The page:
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MDAS-M

The Minimum Digital Accessibility Standards Conformance Testing Methodology

Introduction

The Minimum Digital Accessibility Standards Conformance Testing Methodology, or MDAS-M, is a test process for determining the conformance of digital information and services with The Ohio State University Minimum Digital Accessibility Standards (MDAS). Version 0.9 consists of 78 tests.

The MDAS-M is a standardized, open, and streamlined full manual testing methodology that produces reliable, repeatable, accurate, and complete results. It is a living methodology that accessibility professionals across the university are encouraged to contribute to and improve upon.

The MDAS are technical and functional requirements that ensure that digital information and services provided by the university are functionally accessible to persons with disabilities. All digital information and services to be used by faculty, staff, program participants, the general public, or other university constituencies are required to be compliant with the non-discrimination provisions of the Americans with Disabilities Act (ADA), as amended, and Section 504 of the Rehabilitation Act.

The MDAS and MDAS-M are maintained by the ADA Digital Accessibility Center under the direction of the ADA Coordinator’s Office.

Who Is This For?

The MDAS-M was created for use by Ohio State employees trained and certified to be full manual accessibility evaluators by the ADA Digital Accessibility Center. Individuals interested in becoming certified may learn more at the Web Accessibility Certified Tester (W-ACT) Program webpage.

The MDAS-M is not intended for use by approved third-party evaluator vendors. Third-party vendors have been vetted and have their own testing methodologies to determine conformance with the MDAS.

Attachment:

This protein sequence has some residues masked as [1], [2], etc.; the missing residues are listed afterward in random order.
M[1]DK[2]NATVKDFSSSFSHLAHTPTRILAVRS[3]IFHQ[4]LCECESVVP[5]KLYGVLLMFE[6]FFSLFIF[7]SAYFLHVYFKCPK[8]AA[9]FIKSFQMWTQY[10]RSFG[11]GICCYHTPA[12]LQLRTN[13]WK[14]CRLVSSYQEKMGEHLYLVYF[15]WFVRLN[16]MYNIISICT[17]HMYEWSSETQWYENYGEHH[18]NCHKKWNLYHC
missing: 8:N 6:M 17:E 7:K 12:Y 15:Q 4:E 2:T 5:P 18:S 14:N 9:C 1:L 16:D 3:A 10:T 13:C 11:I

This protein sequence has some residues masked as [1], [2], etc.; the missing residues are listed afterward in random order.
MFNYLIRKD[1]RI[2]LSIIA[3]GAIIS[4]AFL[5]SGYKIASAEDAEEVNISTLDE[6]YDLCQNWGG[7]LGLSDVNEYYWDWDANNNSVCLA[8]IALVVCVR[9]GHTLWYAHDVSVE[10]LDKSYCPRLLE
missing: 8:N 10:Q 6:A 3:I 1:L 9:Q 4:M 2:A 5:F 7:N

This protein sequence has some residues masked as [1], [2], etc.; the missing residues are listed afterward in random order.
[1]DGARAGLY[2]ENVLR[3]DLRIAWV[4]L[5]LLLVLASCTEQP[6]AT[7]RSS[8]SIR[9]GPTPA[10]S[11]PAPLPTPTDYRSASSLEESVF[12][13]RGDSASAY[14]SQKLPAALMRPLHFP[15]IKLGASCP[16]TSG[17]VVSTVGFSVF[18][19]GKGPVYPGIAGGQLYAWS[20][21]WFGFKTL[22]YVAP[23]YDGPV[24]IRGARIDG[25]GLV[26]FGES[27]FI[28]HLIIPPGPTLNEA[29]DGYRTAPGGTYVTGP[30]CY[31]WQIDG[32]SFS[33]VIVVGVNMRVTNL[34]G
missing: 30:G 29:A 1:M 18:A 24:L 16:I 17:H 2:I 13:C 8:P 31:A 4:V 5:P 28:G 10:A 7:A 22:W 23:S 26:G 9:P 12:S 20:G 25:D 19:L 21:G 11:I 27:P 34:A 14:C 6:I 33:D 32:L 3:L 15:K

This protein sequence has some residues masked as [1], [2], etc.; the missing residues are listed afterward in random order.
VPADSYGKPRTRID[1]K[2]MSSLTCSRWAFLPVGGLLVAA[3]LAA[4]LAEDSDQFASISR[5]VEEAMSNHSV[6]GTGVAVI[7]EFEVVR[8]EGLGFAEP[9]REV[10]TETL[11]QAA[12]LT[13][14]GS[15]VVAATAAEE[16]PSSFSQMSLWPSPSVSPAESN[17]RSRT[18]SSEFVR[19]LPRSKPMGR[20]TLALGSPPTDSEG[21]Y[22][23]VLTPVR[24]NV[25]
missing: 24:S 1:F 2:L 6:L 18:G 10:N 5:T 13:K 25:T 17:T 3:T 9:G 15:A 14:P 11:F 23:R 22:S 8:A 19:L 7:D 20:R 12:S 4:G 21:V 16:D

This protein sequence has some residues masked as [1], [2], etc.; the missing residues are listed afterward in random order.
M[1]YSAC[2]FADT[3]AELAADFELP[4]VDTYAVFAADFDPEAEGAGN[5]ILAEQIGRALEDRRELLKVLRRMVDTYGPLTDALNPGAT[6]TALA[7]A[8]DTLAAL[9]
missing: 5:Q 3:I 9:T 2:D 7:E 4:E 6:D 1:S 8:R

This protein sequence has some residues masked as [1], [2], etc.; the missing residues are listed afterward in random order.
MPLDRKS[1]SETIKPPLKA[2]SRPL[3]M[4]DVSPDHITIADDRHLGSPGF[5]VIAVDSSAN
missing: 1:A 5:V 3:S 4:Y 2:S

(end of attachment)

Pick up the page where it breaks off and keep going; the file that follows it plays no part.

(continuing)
All full manual accessibility evaluations must be performed by approved accessibility evaluators, either certified Ohio State employees or approved third-party vendors. More information about this requirement can be found on the Digital Accessibility Services Full Manual Evaluations webpage.

The MDAS-M was spearheaded by the ADA Digital Accessibility Center in 2023 and developed by a group of certified accessibility evaluators representing many units across the university. Special thanks go to the members of the 2023 MDAS-M project group for their contributions to this effort: Ashley Bricker, Teresa Bruggeman, Arnell Damasco, Dan Keck, Corey Moore, Sarah Moyer, Eric Owens, and Matthew Swift. Additional thanks go to Vanessa Coterel, Richard Hopkins-Lutz, Scott Lissner, the U.S. Department of Homeland Security, the U.S. Social Security Administration, and the members of the Web Accessibility Initiative (WAI) of the World Wide Web Consortium (W3C®).

Portions of this methodology are from, in part or in whole, the Trusted Tester 5.1 Test Process developed by the U.S. Interagency Trusted Tester Program. This would not have been possible without that foundation.

The Ohio State University

The Minimum Digital Accessibility Standards Conformance Testing Methodology (MDAS-M) is copyright © 2024 The Ohio State University.